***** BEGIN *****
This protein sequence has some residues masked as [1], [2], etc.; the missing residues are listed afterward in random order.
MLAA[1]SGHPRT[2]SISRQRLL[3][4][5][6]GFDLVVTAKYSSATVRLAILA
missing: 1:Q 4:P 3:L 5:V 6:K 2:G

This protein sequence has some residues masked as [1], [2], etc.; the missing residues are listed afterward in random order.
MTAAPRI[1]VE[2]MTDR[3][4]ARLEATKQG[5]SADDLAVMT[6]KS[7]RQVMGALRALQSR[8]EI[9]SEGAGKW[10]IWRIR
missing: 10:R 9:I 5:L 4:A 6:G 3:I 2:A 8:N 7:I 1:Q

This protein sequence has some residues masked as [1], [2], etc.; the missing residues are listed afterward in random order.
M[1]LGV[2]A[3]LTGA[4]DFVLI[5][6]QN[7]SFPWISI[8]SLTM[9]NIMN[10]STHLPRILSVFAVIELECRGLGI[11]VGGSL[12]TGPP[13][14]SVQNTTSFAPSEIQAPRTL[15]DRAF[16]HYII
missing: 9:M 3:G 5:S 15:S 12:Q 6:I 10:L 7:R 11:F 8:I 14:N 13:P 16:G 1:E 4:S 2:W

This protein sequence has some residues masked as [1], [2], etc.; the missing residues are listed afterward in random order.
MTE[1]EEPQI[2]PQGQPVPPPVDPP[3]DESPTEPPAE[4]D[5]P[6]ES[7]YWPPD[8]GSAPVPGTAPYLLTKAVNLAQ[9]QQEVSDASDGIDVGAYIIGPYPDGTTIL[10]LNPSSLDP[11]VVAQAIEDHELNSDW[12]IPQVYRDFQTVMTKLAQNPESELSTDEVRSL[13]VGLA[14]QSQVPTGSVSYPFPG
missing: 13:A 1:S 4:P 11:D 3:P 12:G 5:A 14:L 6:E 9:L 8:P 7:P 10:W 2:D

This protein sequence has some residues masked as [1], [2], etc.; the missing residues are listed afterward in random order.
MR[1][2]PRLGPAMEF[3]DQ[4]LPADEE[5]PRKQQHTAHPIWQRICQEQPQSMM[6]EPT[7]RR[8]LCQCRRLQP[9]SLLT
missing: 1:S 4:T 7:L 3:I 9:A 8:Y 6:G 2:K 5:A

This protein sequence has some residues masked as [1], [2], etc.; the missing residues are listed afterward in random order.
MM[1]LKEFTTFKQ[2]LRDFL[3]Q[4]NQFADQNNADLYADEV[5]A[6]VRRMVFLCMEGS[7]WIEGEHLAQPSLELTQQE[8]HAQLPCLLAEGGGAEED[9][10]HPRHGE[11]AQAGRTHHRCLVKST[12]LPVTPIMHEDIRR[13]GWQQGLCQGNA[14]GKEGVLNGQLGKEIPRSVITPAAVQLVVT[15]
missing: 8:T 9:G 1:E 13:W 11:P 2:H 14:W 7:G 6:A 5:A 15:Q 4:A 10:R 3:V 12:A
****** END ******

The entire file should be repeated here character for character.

This protein sequence has some residues masked as [1], [2], etc.; the missing residues are listed afterward in random order.
MLAA[1]SGHPRT[2]SISRQRLL[3][4][5][6]GFDLVVTAKYSSATVRLAILA
missing: 1:Q 4:P 3:L 5:V 6:K 2:G

This protein sequence has some residues masked as [1], [2], etc.; the missing residues are listed afterward in random order.
MTAAPRI[1]VE[2]MTDR[3][4]ARLEATKQG[5]SADDLAVMT[6]KS[7]RQVMGALRALQSR[8]EI[9]SEGAGKW[10]IWRIR
missing: 10:R 9:I 5:L 4:A 6:G 3:I 2:A 8:N 7:I 1:Q

This protein sequence has some residues masked as [1], [2], etc.; the missing residues are listed afterward in random order.
M[1]LGV[2]A[3]LTGA[4]DFVLI[5][6]QN[7]SFPWISI[8]SLTM[9]NIMN[10]STHLPRILSVFAVIELECRGLGI[11]VGGSL[12]TGPP[13][14]SVQNTTSFAPSEIQAPRTL[15]DRAF[16]HYII
missing: 9:M 3:G 5:S 15:S 12:Q 6:I 10:L 7:R 11:F 8:I 14:N 13:P 16:G 1:E 4:S 2:W

This protein sequence has some residues masked as [1], [2], etc.; the missing residues are listed afterward in random order.
MTE[1]EEPQI[2]PQGQPVPPPVDPP[3]DESPTEPPAE[4]D[5]P[6]ES[7]YWPPD[8]GSAPVPGTAPYLLTKAVNLAQ[9]QQEVSDASDGIDVGAYIIGPYPDGTTIL[10]LNPSSLDP[11]VVAQAIEDHELNSDW[12]IPQVYRDFQTVMTKLAQNPESELSTDEVRSL[13]VGLA[14]QSQVPTGSVSYPFPG
missing: 13:A 1:S 4:P 11:D 3:P 12:G 5:A 14:L 6:E 9:L 8:P 7:P 10:W 2:D

This protein sequence has some residues masked as [1], [2], etc.; the missing residues are listed afterward in random order.
MR[1][2]PRLGPAMEF[3]DQ[4]LPADEE[5]PRKQQHTAHPIWQRICQEQPQSMM[6]EPT[7]RR[8]LCQCRRLQP[9]SLLT
missing: 1:S 4:T 7:L 3:I 9:A 8:Y 6:G 2:K 5:A

This protein sequence has some residues masked as [1], [2], etc.; the missing residues are listed afterward in random order.
MM[1]LKEFTTFKQ[2]LRDFL[3]Q[4]NQFADQNNADLYADEV[5]A[6]VRRMVFLCMEGS[7]WIEGEHLAQPSLELTQQE[8]HAQLPCLLAEGGGAEED[9][10]HPRHGE[11]AQAGRTHHRCLVKST[12]LPVTPIMHEDIRR[13]GWQQGLCQGNA[14]GKEGVLNGQLGKEIPRSVITPAAVQLVVT[15]
missing: 8:T 9:G 1:E 13:W 11:P 2:H 14:W 7:G 6:A 5:A 15:Q 4:A 10:R 3:V 12:A